Chapstick Banned In Public Schools, Burt And His Bees To Be Next?

Chapstick is the latest victim of the ever expanding list of things you can not have in public schools. In a similar incident, with something more edible than Chapstick, cupcakes were banned from a public school.

This of course has been one item, in a long line of products being banned in public schools in the US.

The Inquisitr recently reported on a few such things.

A disturbing trend has emerged, most of it having started through Michelle Obama's 'healthy' school lunch initiative, birthday cupcakes are being banned at alarming rate. It started with an innocent peanut butter and jelly sandwich being confiscated. School lunches of healthy chicken nuggets replacing "disgusting, unhealthy turkey sandwiches" that parents should be ashamed of. Cupcake bans have been the latest attempt to save children from their evil, selfish parents who care little for other children's allergies, let alone the health of their own.
It is unclear what is the driving force behind these bans on the whole, but most consider them to be peaking at the height of absurdity. In the most recent instance, of public schools gone wild, Chapstick is the latest casualty.

The Chapstick ban is part of the policy in Stuarts Draft Elementary in Craigsville, Virginia. Reason reported on the zero-tolerance policy held by the school.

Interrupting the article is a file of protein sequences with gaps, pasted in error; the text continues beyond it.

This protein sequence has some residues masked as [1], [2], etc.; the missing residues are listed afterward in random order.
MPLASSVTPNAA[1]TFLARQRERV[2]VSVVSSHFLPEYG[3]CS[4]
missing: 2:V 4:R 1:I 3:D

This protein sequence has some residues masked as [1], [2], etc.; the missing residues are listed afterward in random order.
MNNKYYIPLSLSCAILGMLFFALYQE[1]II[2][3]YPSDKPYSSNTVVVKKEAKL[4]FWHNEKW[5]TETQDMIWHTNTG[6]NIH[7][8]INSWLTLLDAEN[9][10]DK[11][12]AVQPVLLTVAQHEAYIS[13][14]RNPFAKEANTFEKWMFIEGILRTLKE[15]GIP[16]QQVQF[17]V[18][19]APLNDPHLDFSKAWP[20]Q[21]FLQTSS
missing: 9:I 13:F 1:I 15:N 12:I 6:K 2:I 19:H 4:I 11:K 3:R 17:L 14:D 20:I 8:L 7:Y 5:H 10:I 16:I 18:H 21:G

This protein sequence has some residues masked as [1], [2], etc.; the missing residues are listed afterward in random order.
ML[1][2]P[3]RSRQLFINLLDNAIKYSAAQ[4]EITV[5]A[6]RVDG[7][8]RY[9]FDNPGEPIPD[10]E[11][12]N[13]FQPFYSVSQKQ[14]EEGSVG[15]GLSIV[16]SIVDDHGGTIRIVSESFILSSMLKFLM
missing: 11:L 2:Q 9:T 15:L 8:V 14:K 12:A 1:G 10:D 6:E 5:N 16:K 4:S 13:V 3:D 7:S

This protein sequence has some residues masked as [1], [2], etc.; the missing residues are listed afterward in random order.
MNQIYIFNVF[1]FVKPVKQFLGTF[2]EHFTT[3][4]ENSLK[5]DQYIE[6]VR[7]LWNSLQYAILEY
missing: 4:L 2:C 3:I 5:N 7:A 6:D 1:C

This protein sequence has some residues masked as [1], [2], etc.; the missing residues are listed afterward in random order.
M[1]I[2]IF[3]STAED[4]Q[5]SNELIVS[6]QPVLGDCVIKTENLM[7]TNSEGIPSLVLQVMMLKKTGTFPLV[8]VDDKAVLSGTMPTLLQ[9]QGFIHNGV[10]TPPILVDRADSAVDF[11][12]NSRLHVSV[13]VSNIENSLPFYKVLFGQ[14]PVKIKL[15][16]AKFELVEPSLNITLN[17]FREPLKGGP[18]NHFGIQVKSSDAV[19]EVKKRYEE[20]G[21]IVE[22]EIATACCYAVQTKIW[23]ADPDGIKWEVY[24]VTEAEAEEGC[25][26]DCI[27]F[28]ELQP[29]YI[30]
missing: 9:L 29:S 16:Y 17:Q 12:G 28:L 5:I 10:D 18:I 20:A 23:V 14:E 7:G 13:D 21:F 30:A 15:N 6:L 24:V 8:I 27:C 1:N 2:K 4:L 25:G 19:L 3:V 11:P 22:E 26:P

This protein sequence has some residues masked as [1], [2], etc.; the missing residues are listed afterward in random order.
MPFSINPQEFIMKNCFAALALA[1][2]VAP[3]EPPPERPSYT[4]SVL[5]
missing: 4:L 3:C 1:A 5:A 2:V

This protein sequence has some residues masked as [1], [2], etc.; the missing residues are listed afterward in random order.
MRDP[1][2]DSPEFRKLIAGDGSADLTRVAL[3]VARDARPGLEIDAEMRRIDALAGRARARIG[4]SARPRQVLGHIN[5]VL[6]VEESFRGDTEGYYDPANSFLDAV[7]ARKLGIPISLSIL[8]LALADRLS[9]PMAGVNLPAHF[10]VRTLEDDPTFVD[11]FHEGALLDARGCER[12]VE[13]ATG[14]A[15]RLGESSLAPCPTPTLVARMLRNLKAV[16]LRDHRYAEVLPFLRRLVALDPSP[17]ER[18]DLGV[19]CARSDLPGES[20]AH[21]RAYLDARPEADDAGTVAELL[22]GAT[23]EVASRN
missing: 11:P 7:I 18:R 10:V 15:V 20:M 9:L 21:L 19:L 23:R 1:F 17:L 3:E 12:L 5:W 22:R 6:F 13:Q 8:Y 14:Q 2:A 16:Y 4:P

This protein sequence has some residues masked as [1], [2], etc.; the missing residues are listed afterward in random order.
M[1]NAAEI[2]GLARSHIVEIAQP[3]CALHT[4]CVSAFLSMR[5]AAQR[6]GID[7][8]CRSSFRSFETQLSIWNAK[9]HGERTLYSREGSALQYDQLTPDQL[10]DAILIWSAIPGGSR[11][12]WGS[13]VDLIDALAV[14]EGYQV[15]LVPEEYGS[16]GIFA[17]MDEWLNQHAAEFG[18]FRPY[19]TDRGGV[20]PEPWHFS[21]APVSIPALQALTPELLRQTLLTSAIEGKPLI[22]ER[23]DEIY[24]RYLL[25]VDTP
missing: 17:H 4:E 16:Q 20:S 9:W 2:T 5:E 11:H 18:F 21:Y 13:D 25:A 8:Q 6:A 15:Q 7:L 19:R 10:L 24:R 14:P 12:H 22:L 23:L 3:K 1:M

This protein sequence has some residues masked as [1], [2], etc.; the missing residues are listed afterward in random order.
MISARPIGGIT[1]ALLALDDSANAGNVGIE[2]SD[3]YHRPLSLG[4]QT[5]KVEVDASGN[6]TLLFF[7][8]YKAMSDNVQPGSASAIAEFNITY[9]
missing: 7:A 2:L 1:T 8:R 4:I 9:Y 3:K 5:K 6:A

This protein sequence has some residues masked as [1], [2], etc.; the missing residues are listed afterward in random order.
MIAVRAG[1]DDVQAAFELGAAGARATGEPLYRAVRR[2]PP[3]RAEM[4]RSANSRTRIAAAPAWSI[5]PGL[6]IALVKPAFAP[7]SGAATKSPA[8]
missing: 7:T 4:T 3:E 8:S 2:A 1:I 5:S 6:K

George Earhart, the assistant superintendent for administration with the Augusta County Schools, said Chapstick is considered an over-the-counter medication by the school board. The board has a policy regarding such medicines. He said Chapstick could be allowed if a physician asked for a student to use it, and it was administered by a school nurse.

Earhart said one of the reasons for the policy is concerns about elementary students sharing medications.

The Chapstick issue was brought to the school's attention by an 11-year old student, who was suffering from chapped lips and dared request for the Chapstick whilst playing on the playground.

The News Virginian recounted the incident.

I was told I couldn't use it. Then later that day they (lips) started to bleed so I asked for Chapstick again and I was told that it was against the school policy for elementary kids to have Chapstick.
The 11-year old student Grace Karaffa explained why she felt it was necessary to change the Chapstick policy.
Chapstick allows the human body to heal the lips themselves and protects them in any weather from drying out.
Grace concluded her speech with a simple plea to the school board at the meeting last Thursday.
Please school board, allow us to have Chapstick.
Though it is unclear if her impassioned plea to reverse the odious Chapstick ban will work, the assistant superintendent made a statement, according to The News Virginian.
He said the student's request was taken under advisement by the school board. The school administration will communicate with the Karaffa family and could also report back to the school board.
It is clear that "Chapstick" is currently banned, but what about Burt's Bees? The natural Chapstick brand that was under controversy for the alleged beezin' craze.

So, is it beezin' that has the school is bannin', or is something more sinister? Perhaps, it is just sheer nonsense. What are your thoughts?

[ Images Via Wikimedia Commons ]